Paths to full 

The economist Thomas Straubhaar on the “German job miracle”.
by Thomas Straubhaar

The world is looking at Germany in admiration. People are calling what is happening in the country the “German miracle” or the “German job miracle”. Most people’s seemingly utopian dream of full employment could become reality in just a few years. Thanks to the Marshall Plan and social market economy, Germany rose like a phoenix from the ashes of World War II. Then came the “economic miracle”. Later, following reunification, the country looked like “the sick man of Europe”, but in the years since then it has developed into the muscleman of Europe.

Admired by many, imitated by others and eyed enviously or warily by some, Germany has evolved into the gravitational centre of Europe around which everything revolves nowadays, similar to a century ago. At the same time, it is the macroeconomic model student that has become an example for many other countries.

Germany’s success figures are indeed impressive. This applies both to the levels and the dynamics of the macroeconomic indicators. Germany produces around one fifth of the European Union’s gross domestic product (GDP). Over the past two years Germany’s economic output grew by 6.8% in real terms, that’s about twice as much as the average in the euro area as a whole (3.4%). Germany’s national debt decreased last year. In all other euro area countries (except for Estonia) it has increased. A comparison of employment statistics is even more impressive. In Germany the (standardized) unemployment rate sank from 7.1% in 2010 to 5.8% in 2011. In France it remained at the far higher level of 9.8%, in Italy it fell only slightly from 8.4% to 8.1%, and in Britain it remained unchanged at 7.8%.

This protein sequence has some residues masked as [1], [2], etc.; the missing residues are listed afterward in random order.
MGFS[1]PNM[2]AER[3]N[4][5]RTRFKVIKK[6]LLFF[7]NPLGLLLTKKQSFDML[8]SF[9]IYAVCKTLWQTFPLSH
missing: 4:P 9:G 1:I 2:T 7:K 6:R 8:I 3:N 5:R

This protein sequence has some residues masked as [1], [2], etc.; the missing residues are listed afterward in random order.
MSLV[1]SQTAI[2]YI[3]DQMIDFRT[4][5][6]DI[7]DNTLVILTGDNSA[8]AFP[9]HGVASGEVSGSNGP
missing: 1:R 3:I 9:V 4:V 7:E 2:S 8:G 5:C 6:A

Never before did more Germans have jobs

The development of employment rates in Germany over the past few years cannot be compared with earlier downswing phases or with the far more unfavourable developments in the majority of industrialized countries. Although overall economic production only gradually returned to the pre-crisis level of early 2008, the situation in the labour market has improved.

Despite the euro crisis and worldwide recession fears, in 2011 an annual average of just 2,976,000 people were registered as unemployed, 263,000 less than in the previous year. In the years since reunification, there have never been less people without work in Germany, and never before did more Germans have jobs. Until recently, one would not have dared to dream of such success. The employment trend is surprising because it is taking place despite the globalization that pessimists always feared would lead to jobs being shifted to low-wage countries. What is more, this success is proving possible even though structural change has been progressing at an accelerated rate, which made numerous sceptics talk about an “end to work”. However, this hasn’t happened. South Asian workers haven’t replaced skilled German workers, they have complemented them. And machines haven’t replaced human beings either; they have simply made them more efficient.